Chewing - choosing a safe chew toy for your pet

Chewing is a very natural behaviour for dogs but when your favourite couch or pair of shoes is on the receiving end, then it maybe time to explore chew toys for your pet.

What makes a good chew toy?

Firstly it is important that chew toys should have the following features:-

  • Made of safe material
  • Size - large enough that your dog can't "swallow"
  • Without small parts, buttons, strings - that can be swallowed (similar to children's toys)
  • Easy to wash
  • Durable
  • Show no signs of deterioration

There are a range of very durable rubber toys we recommend including Kong toys and Gumabones. Kongs come in various shapes and sizes and also can be filled with treats to keep a curious canine entertained for hours. Whilst toys specifically designed for chewing are safe for most pets they should be regularly evaluated for deterioration and replaced when necessary.

So why is it so important to select the right toy for your pet?

As veterinarians we see the unfortunate side of a combination of curiosity and a relentless love of chewing the unknown. Injuries include dental chips and broken teeth, eye and mouth injuries and foreign body injury which often results in surgery and the extraction of many interesting items from the stomach and intestines of pets.

Pets who have consumed a foreign body often arrive to us showing some of the following signs. Vomiting, reluctance to eat, stretch out regularly like they are uncomfortable, have abdominal pain and do not appear to be themselves. Treatment in most cases involves surgery and hospitalised care.

What are some items we have extracted from pet's stomachs?

We have retrieved many items from pet stomach's the most dangerous are those that have sharp edges which can tear at the internal lining of the stomach and intestinal tract.

  • Rubber pieces (normally from rubber balls not meant for chewing),
  • Tennis ball fragments,
  • Cotton,
  • Rocks,
  • Stone fruit pips (such as nectarines, peaches),
  • Clothing (socks, gloves, underwear),
  • Corn cobs,
  • Bones and bone shards (feed only large raw bones under supervision and remember bones are for chewing on not through),
  • Towels,
  • Plastic,
  • Shoe inner soles,
  • Lead sinkers,
  • Dental floss, just to name a few.

For the love of a stick - a special note

We know, dogs love sticks. They love to chase them, catch them, retrieve them and most of all chew on them. But are they really safe for your companion? As you are probably about to guess, no. Not only can a stick cause intestinal damage should any wooden fragments be consumed, but also running with a stick can lead to eye, and mouth injuries (yes we see these too).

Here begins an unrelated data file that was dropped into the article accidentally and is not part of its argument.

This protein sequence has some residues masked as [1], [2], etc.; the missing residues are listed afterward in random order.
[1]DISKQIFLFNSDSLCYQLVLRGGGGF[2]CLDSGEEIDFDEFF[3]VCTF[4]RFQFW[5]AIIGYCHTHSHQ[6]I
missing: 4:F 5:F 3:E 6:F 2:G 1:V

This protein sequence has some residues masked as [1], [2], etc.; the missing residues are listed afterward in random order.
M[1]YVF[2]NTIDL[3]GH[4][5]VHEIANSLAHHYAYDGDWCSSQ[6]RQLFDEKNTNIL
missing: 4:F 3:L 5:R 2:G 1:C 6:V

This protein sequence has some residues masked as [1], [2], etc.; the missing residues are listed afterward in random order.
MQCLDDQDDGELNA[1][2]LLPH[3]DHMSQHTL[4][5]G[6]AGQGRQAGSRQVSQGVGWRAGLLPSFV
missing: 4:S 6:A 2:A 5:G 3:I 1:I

Understanding why dog's chew

Dogs, especially puppies are extremely playful and investigative. While play with people and other dogs is an important part of socialisation and social development, exploration and object play are important ways for dogs to learn about their environment. Therefore it is a normal behaviour for puppies to investigate their environment by sniffing, tasting and perhaps chewing on objects throughout the home. Dogs that chew may also be scavenging for food (as in garbage raiding), playing (as in the dog that chews apart a book or couch), teething (dogs 3 to 6 months of age that chew on household objects), or satisfying a natural urge to chew and gnaw (which may serve to help keep teeth and gums healthy). Some dogs may chew because they receive attention (even if it is negative) or treats from the owners each time they chew, and the owners are inadvertently rewarding the behaviour. Chewing and destructive behaviours may also be a response to anxiety. Dogs that are confined in areas where they are insecure may dig and chew in an attempt to escape. Dogs that are in a state of conflict, arousal or anxiety, such as separation anxiety, may turn to chewing and other forms of destructiveness as an outlet. Find out more about why dogs chew here

Chew toys are just one solution for a dog that loves to chew. If your pet is suffering from destructive behaviour or is showing signs of anxiety please talk to one of our healthcare team for more information and tips.

 

 

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Pet library topic(s): 
Behaviour

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